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The Orion

Chico State's independent student newspaper

The Orion

Chico State's independent student newspaper

The Orion

Breathe Easy

It might be time to break out the nicotine gum, because effective September 1st, the entire Chico State campus, as well as all other CSU campuses, will be smoke and tobacco free.

That means no cigarettes, no vaping, no pipes, cigars or snuff products of any kind will be allowed in any area of campus. This change is part of the System Wide Smoke and Tobacco Free Environment Executive Order 1108.

School can be stressful, and relaxing after a physics midterm with a puff might be exactly what you need to continue the day. However, there are so many students who don’t, and the majority of smoke spots on campus intersect with heavy foot-traffic areas.

Being surrounded by the second-hand chemicals can cause long-term damage to one’s health, and many people don’t think anyone wants to walk through a cloud of smoke on the way to class at 10 a.m.

“I’m mostly a social smoker at parties, or when I’m stressed,” said sophomore Javier Contreras. “I don’t see a problem with it. Keep our campus clean.”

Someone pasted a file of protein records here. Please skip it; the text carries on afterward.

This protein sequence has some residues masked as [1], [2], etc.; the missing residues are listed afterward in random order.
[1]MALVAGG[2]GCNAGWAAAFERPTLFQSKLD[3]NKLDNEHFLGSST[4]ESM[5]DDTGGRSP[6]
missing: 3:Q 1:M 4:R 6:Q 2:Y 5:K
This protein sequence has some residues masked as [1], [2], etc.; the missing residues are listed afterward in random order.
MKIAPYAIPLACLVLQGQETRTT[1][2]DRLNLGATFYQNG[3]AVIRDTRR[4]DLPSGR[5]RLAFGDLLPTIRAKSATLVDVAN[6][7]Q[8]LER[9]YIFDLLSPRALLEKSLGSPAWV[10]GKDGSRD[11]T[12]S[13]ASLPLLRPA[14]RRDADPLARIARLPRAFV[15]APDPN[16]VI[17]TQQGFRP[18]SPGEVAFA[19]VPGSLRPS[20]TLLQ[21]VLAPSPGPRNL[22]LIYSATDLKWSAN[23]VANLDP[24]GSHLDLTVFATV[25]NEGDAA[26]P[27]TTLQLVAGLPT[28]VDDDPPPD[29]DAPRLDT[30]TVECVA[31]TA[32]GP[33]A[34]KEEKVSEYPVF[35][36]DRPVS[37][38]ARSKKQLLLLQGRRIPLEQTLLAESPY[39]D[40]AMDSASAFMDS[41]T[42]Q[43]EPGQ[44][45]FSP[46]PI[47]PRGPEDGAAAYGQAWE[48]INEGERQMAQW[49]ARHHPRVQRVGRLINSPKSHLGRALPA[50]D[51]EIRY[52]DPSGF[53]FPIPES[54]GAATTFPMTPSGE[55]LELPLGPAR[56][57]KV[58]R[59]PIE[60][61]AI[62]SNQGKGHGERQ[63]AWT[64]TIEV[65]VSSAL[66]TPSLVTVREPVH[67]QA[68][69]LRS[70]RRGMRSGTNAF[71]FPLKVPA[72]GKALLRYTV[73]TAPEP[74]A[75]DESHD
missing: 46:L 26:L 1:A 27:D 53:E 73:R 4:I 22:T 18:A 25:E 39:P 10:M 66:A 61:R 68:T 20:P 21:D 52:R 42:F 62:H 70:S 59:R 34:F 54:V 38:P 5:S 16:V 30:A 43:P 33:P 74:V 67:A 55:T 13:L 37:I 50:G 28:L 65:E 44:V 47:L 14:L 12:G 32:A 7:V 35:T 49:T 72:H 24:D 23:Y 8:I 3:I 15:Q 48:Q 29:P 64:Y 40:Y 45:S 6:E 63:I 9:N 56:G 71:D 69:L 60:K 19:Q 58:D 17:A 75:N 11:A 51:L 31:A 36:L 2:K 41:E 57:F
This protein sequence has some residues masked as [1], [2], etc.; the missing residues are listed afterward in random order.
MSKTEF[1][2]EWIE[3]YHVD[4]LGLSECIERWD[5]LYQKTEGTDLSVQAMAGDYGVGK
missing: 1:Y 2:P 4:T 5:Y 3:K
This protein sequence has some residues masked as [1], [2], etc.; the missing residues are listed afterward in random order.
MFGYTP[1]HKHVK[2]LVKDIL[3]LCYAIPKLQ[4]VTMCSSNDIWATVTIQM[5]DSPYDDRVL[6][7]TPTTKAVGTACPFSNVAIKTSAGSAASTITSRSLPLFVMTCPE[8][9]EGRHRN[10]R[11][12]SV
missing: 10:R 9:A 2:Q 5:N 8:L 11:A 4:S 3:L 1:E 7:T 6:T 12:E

Cigarettes are horrible for the environment. If not found, non-biodegradable remnants can find their way into the Chico Creek and into bigger bodies of water where otters, fish and some land animals find their homes near or in the river. The discarding of these toxic chemicals cause harm to the ecosystem.

On a larger scale, the manufacturing of cigarettes leads to deforestation, which hurts the air we breathe and is a leading cause of climate change.

“Kicking the habit is difficult and I believe that this ban could help people quit, however it’s also unfair to students who live on campus and would just like to take a break outside and light up,” said junior Santiago Houldson-Barrera. Cigarettes are bad for you and too many people, it is an uphill battle.

Though, stopping cold turkey is easier than trying to ween yourself off. In a 2007 study, 22 percent of individuals trying to stop immediately were successful, so perhaps now is a better time than any.

“I initially thought that the tobacco ban was unfair to people who want to have a cigarette without having to go off campus.” said sophomore Alex Coady. “However, as someone who is trying to quit smoking, I think it would be a benefit for myself and for others to have less of a tobacco presence on campus. It isn’t that huge an inconvenience for smokers on the grand scheme of things.”

Despite those that will disagree, investing in your health, wallet and planet is far more rewarding than having a free space to smoke on campus.

Kendall George can be reached at [email protected] or @kendallmgeorge on Twitter

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